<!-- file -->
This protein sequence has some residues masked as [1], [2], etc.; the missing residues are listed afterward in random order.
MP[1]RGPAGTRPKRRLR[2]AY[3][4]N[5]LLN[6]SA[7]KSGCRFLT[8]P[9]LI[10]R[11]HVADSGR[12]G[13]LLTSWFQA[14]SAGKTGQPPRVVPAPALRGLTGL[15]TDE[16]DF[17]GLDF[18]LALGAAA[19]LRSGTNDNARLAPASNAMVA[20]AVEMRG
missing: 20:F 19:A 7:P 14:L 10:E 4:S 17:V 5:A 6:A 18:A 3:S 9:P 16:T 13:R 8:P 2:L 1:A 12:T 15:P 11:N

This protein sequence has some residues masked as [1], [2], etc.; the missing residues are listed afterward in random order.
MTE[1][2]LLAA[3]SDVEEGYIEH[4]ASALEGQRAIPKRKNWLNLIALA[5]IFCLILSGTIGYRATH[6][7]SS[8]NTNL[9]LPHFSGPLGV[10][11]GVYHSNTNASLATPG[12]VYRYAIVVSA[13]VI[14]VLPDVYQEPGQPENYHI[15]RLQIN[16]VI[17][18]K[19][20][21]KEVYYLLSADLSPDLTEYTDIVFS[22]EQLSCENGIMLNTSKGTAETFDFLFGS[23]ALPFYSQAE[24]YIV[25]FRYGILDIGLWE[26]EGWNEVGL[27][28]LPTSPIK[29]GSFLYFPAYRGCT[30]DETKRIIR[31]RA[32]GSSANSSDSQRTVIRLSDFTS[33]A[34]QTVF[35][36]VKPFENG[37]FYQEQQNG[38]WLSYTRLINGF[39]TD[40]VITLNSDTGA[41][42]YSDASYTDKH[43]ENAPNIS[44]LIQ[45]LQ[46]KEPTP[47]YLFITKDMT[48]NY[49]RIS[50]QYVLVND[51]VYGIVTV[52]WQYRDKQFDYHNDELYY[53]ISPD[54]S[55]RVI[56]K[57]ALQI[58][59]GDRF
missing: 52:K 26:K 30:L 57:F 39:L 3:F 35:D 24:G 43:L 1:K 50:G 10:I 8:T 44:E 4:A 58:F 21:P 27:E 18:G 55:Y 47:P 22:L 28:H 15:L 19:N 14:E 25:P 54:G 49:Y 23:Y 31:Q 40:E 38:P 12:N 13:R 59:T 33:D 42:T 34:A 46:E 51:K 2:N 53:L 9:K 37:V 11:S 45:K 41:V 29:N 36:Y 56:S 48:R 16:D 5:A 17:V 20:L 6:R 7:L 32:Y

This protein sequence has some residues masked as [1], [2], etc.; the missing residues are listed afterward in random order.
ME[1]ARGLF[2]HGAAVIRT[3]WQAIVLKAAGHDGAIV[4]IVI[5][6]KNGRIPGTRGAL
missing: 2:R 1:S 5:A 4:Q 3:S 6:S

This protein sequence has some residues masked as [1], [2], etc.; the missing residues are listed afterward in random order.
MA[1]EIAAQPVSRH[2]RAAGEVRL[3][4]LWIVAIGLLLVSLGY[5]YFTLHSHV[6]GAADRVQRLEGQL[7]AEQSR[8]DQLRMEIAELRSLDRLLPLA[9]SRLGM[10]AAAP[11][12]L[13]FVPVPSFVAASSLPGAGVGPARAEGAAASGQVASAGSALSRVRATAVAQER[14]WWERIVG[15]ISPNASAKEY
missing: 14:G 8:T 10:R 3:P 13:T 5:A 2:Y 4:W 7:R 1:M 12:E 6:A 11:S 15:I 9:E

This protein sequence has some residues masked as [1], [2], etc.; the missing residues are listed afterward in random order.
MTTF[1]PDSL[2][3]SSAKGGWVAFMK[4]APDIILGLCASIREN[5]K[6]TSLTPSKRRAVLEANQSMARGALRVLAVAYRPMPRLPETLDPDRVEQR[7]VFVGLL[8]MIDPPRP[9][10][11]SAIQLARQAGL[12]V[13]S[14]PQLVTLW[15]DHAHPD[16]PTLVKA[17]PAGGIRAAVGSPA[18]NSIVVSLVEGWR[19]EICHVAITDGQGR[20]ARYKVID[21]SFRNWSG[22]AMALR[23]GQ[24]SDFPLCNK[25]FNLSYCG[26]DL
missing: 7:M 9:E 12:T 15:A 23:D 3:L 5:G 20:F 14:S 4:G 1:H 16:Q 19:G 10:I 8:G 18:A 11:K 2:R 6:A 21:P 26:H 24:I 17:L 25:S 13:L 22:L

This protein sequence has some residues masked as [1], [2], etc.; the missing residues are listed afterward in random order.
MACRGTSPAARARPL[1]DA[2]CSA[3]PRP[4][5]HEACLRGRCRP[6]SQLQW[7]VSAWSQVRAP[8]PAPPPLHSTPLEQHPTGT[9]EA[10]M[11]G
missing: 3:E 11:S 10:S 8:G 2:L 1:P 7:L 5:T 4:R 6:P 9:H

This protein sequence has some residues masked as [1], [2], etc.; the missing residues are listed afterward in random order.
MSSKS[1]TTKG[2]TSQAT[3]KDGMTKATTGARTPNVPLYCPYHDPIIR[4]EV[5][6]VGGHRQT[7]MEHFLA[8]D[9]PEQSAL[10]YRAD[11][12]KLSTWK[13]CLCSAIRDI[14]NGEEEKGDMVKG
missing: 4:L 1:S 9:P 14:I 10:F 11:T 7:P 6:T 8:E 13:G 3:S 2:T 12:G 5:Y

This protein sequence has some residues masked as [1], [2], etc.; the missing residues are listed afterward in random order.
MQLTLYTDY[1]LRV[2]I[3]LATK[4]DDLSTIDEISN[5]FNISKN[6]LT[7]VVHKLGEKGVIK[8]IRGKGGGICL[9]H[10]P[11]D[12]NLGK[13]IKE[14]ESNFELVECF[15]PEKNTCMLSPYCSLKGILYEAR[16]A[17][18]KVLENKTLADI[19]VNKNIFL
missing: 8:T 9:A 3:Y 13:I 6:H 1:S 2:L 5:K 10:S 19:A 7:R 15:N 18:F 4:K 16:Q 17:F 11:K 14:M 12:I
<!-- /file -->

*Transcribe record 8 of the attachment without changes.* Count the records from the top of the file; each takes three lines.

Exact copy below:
This protein sequence has some residues masked as [1], [2], etc.; the missing residues are listed afterward in random order.
MQLTLYTDY[1]LRV[2]I[3]LATK[4]DDLSTIDEISN[5]FNISKN[6]LT[7]VVHKLGEKGVIK[8]IRGKGGGICL[9]H[10]P[11]D[12]NLGK[13]IKE[14]ESNFELVECF[15]PEKNTCMLSPYCSLKGILYEAR[16]A[17][18]KVLENKTLADI[19]VNKNIFL
missing: 8:T 9:A 3:Y 13:I 6:H 1:S 2:L 5:K 10:S 19:A 7:R 15:N 18:F 4:K 16:Q 17:F 11:K 14:M 12:I